The main thing to consider with a wiki is how difficult the learning process will be for your community. So for example, if you tried to implement MediaWiki and had to explain to everyone how to edit in wiki markup language, that solution would have been DOA in our community. It was important to me to pick a solution that had a What You See Is What You Get (WYSIWYG) editor, like you see in Word or Google Docs. I also ran a series of very basic trainings to get everyone up to speed on how a wiki works.
FWIW we do not do any online calendaring at this time.
This is a software platform specifically designed for cohousing–it has multiple calendars, a discussion board, a whole bunch of cool features. The Mosaic software, built by Sean Davey at Sonora Cohousing in Tucson, has a community dinner reservation and built-in budget system; separate calendars for general events, dinners, guest room, whatever you want; and every work team has their own email address, web page, and email archive. There is a space for general meeting minutes and general document archives. No need to use separate programs for calendaring, email, and archiving.
Read more: http://thecohousinglife.proboards.com/thread/31/forming-group-discussion…
Mary Baker, Solid Communications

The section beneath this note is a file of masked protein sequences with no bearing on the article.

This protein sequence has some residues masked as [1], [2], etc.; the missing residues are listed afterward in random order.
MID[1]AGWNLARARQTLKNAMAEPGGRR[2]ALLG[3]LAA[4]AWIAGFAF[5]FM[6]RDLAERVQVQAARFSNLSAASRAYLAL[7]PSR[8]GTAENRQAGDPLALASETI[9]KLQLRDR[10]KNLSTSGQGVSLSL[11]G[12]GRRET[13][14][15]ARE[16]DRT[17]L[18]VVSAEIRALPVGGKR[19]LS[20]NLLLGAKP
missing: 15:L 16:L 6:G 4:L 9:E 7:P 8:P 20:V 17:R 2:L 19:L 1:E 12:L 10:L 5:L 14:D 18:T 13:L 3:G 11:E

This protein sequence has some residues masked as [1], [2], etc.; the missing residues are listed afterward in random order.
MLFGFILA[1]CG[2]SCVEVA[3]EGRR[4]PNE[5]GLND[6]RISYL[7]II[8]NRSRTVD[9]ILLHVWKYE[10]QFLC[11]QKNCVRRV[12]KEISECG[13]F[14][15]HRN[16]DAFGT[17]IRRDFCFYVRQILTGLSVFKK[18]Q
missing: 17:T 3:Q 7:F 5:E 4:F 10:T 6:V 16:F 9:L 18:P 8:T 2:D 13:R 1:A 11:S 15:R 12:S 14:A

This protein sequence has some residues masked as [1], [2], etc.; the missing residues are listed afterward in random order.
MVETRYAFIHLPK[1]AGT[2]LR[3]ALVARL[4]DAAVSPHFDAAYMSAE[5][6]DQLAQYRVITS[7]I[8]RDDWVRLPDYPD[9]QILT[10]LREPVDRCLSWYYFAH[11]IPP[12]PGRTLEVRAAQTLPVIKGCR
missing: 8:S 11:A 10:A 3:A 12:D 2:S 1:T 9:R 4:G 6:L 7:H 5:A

Sonora Cohousing, Tucson
Bellingham Cohousing (WA) now uses a WordPress plug-in called DMS (document management system) but this only works if your website is on WordPress. We just switched, after 16 years of using an FTP document repository.
Takoma Village recently switched to using Association Voice. It’s good for storing documents, forms, and information. We still have to use CalendarWiz for all our space reservations and team reminders (license renewal dates, etc.). And the email is primitive and expensive (apparently). Photos very small but does have albums.
It wasn’t my choice. i prefer WordPress because you can control the look and look and feel, and it does everything. But others weren’t able/interested in learning it so I was the only one who could post information. With Association Voice, we have a team of 4 people who meet together with their laptops and work on the site. The goal is to have our whole history of minutes and team notes, resident photos & bios, contact information, etc., on the site. Sections can be marked for residents or public.
They are now working on forms for meal sign ups, submitting reimbursement requests, etc.
The company will do some programing but that costs extra and it can only be within limits. They have templates that a lot of people use so changes can only go so far.
We got a deal for reasons I can’t remember and pay $50 a month plus the programming (which isn’t necessary) and extra storage. I don’t know what the storage fees are.
BUT as I said before, Groups IO has amazing features including a wiki, files, photos, calendar, database, and I don’t know what all. You can also upgrade when your files get too large.
I’m sensitive about the importance of being able to buy more space or services as you grow because we have an incredible facilities wiki on Google that doesn’t give the opportunity to add more storage. And efforts to download the info has not yet been successful.
Takoma Village Cohousing, Washington DChttp://www.takomavillage.org